Simulation example: AM transmitter and receiver

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The first section of this tutorial explains how an Amplitude Modulated (AM) signal can be created. Rather than using any real hardware for transmission, the signal is sent via a socket to the second section of the tutorial which explains how to demodulate the received signal. The only actual hardware involved is the computer's microphone input and speaker output. In the case of a Raspberry Pi computer, which has no microphone input, an alternative is presented.

This tutorial can be performed with either GNU Radio (GR) version 3.7 or 3.8 (and later). The Graphical User Interface gnuradio-companion (GRC) is used to create a flowgraph for each section.

Prerequisites[edit]

AM transmitter[edit]

Using gnuradio-companion (GRC) and the following Block descriptions, build this flowgraph of the transmitter section:

AM transmit fg.png

Block descriptions[edit]

  • The Options block identifies the filename for the flowgraph, a title, author, etc.
    • id: AM_transmit
    • Click on File -> Save As  Use the file name 'AM_transmit'. the extension '.grc' is added automatically
  • The microphone input is defined by an Audio Source block. The parameters are:
    • Sample rate: set to 48khz (use the pull-down)
    • Device name: for most microphone jacks built into the computer, the Device name can be left blank; for other cases, see Audio_Source#Device_Name
    • OK to Block: Yes
  • For the remainder of the flowgraph, a sample_rate of 768khz is used. This value was chosen to give the 48khz carrier frequency 16 samples per cycle (48000 x 16 = 768000).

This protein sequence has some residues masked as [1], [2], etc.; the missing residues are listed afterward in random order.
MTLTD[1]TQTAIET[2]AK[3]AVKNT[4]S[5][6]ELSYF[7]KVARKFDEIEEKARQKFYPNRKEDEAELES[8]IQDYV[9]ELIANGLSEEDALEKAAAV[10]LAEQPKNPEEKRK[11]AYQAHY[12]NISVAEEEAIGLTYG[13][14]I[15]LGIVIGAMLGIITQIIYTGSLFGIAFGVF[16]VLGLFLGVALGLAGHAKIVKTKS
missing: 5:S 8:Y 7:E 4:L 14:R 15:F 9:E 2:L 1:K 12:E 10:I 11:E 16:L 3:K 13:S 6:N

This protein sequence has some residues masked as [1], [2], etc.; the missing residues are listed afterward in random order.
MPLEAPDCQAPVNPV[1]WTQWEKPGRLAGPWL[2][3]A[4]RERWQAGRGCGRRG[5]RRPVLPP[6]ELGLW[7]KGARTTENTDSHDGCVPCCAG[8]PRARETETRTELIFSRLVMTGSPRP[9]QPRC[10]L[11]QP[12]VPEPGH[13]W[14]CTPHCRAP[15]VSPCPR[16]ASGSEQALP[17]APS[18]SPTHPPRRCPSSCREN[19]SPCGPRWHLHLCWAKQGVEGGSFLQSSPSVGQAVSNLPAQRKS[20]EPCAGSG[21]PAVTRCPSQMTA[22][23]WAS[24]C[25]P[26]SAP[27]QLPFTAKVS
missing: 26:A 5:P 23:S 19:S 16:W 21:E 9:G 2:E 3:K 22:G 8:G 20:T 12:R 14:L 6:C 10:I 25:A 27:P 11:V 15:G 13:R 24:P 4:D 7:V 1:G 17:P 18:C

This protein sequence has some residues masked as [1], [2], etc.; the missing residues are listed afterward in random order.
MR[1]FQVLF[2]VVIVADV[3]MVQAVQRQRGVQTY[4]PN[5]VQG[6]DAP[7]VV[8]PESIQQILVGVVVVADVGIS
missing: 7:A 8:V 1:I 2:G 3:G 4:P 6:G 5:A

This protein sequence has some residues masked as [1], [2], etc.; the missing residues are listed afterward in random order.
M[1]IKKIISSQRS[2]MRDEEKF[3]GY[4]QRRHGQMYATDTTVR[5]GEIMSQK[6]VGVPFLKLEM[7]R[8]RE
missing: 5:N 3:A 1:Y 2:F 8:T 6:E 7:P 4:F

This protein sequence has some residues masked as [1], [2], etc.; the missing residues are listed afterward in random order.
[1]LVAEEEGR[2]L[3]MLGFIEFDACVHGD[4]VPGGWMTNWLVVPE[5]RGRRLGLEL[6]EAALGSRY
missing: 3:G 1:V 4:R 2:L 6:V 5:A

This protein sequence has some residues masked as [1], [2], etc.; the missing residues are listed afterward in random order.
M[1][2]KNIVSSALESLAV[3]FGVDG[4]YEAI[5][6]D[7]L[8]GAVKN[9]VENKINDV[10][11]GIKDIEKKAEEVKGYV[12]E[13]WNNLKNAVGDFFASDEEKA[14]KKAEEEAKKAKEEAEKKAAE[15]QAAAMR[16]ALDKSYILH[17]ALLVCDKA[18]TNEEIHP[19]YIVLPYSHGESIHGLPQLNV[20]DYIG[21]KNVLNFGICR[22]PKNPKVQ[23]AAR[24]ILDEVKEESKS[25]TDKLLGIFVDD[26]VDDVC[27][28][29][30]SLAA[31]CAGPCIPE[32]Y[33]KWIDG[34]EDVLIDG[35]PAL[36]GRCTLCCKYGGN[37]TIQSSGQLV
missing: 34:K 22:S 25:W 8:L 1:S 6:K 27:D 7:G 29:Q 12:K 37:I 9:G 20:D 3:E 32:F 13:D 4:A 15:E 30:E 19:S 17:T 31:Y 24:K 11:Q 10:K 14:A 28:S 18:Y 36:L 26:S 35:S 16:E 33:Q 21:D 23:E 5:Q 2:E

• Variable block
    • id: samp_rate
    • value: 768000
  • To boost the 48khz sample rate of the audio input to the 768khz sample rate, a Repeat block with an Interpolation value of 16 is used.
  • The QT GUI Range block defines an Audio gain (volume) control
    • id: volume
    • default value: 1.2
    • start: 0
    • stop: 10.0
    • step: 0.1
    • Widget: choose whatever you like
  • The value of the volume control is used as a multiplier in the Multiply Const block.
    • Constant: volume
  • To create an AM signal, the carrier signal is multiplied by the audio signal plus one. The constant 1 creates the carrier when no audio is present. See [1].
    • Add Const block
      • Constant: 1.0
  • The carrier signal (in this example is 48khz) is generated by the Signal Source block.
    • Note: there is no correlation between the audio sample rate and the carrier signal frequency.
    • Sample Rate: samp_rate
    • Frequency: 48000
    • Amplitude: 0.5
  • The QT GUI Time Sink gives a visual representation of the transmitted signal.
    • Number of Points: 4096
    • Sample Rate: samp_rate
    • Number of Inputs: 2
  • For a real radio transmitter, the output of the Multiply block would be fed to band-pass filters and then to Radio Frequency (RF) hardware. For this tutorial, we are sending the transmit signal to a ZMQ PUB Sink data socket connected to the receiver section.
    • Address: tcp://127.0.0.1:50001

Note for Raspberry Pi[edit]

Since a Raspberry Pi has no audio input jack, there are two alternatives:

  1. use a USB audio dongle as is shown in the flowgraph.
  2. replace the Audio Source block with a Signal Source block (frequency: 600) and a Throttle block.

Test transmitter section[edit]

To test the transmitter, generate and run the flowgraph. Speaking into the microphone should show a change in the pattern on the QT GUI Time Sink. The level of modulation can be adjusted with the volume control.

AM receiver[edit]

Using gnuradio-companion (GRC) and the following Block descriptions, build this separate flowgraph of the receiver section:

AM receive fg.png

Block descriptions[edit]

  • The Options block identifies the filename for the flowgraph, a title, author, etc.
    • id: AM_receive
    • Click on File -> Save As  Use the file name 'AM_receive'. the extension '.grc' is added automatically